Thursday, April 30, 2009

We all have our creation stories (Glen Scrivener)

Yesterday I was pondering a five part evangelistic series from the start of Genesis, more on that later/soon. 

Glen Scrivener cites Brian Cox:
"Every civilization has its own creation story": The ancient Chinese, indian mystics and Christian theologians all place a divine creator at the heart of their creation stories. Science too has an elaborate story that describes the universe’s genesis. It tells us how the fundamental constituents of the cosmos took on their form. The difference with this story is that we can test it. We can find out if its true by tearing matter apart and looking at the pieces. All you need is a machine powerful enough to restage the first moments after creation… 
Glen then responds:
The Christian story looks very different. This is because time and chance are not the main players in this story. The Christian story begins with a purposeful Creator Father who makes all things in and through and for His Son, Jesus, in the power of His eternal Spirit. Already you can see that the Christian’s story of the world will be very different...
Go read more.

7 comments:

  1. An excellent, excellent article/poist, but it has a signigicant and fatal flaw.

    He sets up faith as opposite of facts in last sentence. No wonder Dawkins is confused

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  2. Tom, that sentence does not oppose faith and facts. The whole sentence was, "Don't let anyone tell you that science is a matter of fact not faith..." - that is, this is a common myth and perception, that people say fact and faith are distinct and at odds, and ally science with fact; and from this article, you should have seen how wrong-headed that assertion is.

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  3. oh...
    hi...
    yeah...
    what Rosemary said...

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  4. I didn't read it as opposed but rather as showing that both are faith positions... I like the CS Lewis distinction between 'Evolution' and the 'Myth of Evolution' which aren't the same thing at all, but often get confused. Lewis doesn't contend with the "science" which is sort of separate from the worldview question.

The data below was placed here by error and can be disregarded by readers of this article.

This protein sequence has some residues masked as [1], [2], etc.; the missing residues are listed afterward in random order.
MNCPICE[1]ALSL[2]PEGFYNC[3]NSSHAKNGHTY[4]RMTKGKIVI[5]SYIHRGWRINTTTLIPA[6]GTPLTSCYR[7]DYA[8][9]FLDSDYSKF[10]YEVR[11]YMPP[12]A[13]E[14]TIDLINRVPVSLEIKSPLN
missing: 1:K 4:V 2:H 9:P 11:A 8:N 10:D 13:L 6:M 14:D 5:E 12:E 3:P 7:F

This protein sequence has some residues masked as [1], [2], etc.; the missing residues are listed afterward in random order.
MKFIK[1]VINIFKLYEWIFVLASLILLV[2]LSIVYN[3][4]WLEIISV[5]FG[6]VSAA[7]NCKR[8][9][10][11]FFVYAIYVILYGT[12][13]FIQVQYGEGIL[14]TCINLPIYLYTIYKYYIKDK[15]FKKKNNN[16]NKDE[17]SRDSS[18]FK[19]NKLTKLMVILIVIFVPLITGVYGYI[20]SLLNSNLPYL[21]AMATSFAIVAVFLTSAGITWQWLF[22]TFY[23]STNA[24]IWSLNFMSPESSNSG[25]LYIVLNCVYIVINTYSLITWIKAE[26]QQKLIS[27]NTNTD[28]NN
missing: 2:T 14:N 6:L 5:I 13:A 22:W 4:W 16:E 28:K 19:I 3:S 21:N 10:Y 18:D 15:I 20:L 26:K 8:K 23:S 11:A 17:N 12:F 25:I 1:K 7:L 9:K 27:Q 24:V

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  5. Bish,
    That is kinda what I'm getting at. If the word "faith" in common parlance means "without facts" then, conceding that we are a "without facts position" in order to say, "so is scientific naturalism" is too great a cost to pay, theologically and philosophically.
    I think that the same point can be made by replacing the word "faith" with "basic beliefs", but that doesn't compound the misconception.
    Did I say that I loved the article?

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  6. You did, before you said fatally flawed! I agree it'd probably be better for us to drop use of faith than to show that others have it too...

    Happy interactions.

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  7. Just thought it was interesting to hear a 'we simply deal in the objective realm of pure facts' guy saying 'we're telling a story, just like everyone else.'

    And to push that thought one step further: 'Scientists aren't the only ones who can test hypotheses (and therefore establish 'facts') The Christian story also has facts that are testable according to its own frame of reference.'

    And so the punchline is: theology is a science. Indeed, Queen of the sciences.

    Tom, if you've read me as saying 'faith is opposed to facts' then I'll have to do a lot better at communicating these thoughts in the future.

    Now I can imagine the kind of Christian apologist who might not like my post. There are evidentialists who want to buy into the scientists' own delusion that we can deal in "pure fact" without recourse to an interpretive framework. I can see how they would object to the post. They just won't buy my 'everyone's got a story' story. But if we can agree that all facts need interpreting I don't see the problem.

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